Moon’s ward revolts in jobs row

2011-05-27 00:00

THE Woodlands community was in uproar yesterday, and some residents were even threatening to beat up former Ward 32 councillor Patrick Moon for allegedly hiring people from outside their ward to work on the Wildland project.

During a heated meeting outside a community hall in Site 11, community members accused the councillor of neglecting them, claiming that he had accused them of voting for an independent candidate and not for the African National Congress.

The conflict started when 10 people decided to quit working for the project, which involved tree-planting, because they had not been paid after working the entire month.

Vincent Myeni said the community held a meeting at which it was confirmed the project manager wanted to hire 40 people.

“We then jotted down names of people who were selected from different areas of Ward 32, who were going to begin working on Wednesday.”

He said the community gathered at the hall on Wednesday when Moon was supposed to tell them when they would start work and to learn if he had been able to negotiate terms and conditions of employment to avoid exploiting people. Moon did not pitch up.

“Moon phoned me at about 2 pm on Wednesday to say these people cannot start work because they still need to be trained, but this was a lie because those who had worked on this project said no training is required to dig and plant trees,” said Myeni.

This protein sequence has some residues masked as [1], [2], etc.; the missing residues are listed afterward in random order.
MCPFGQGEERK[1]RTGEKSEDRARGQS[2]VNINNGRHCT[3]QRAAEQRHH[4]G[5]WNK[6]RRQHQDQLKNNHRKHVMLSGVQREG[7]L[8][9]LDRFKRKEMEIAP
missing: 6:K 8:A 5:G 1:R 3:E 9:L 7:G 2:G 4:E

Those who were chosen to work decided to go to the plantation yesterday to start work, only to find people from Honeyville and Copesville already at work.

A confrontation followed and the police were called in to calm the community members down as they demanded answers from Moon.

Myeni accused the ANC branch executive committee of depriving community members of job opportunities because it believed these members had voted for an independent candidate.

“We want transparency when there are any employment opportunities in the area, because we wanted to avoid dividing our community,” he added.

The community members balked at Moon’s plan to hand the names of the workers to the newly elected councillor, Mary Schalkwyk, whom they apparently dislike.

An elderly woman claimed that Moon had never paid her for the work she had done for him.

Youths in the community told Moon that if he did not offer them the chance to work, it would lead to their becoming involved in crime.

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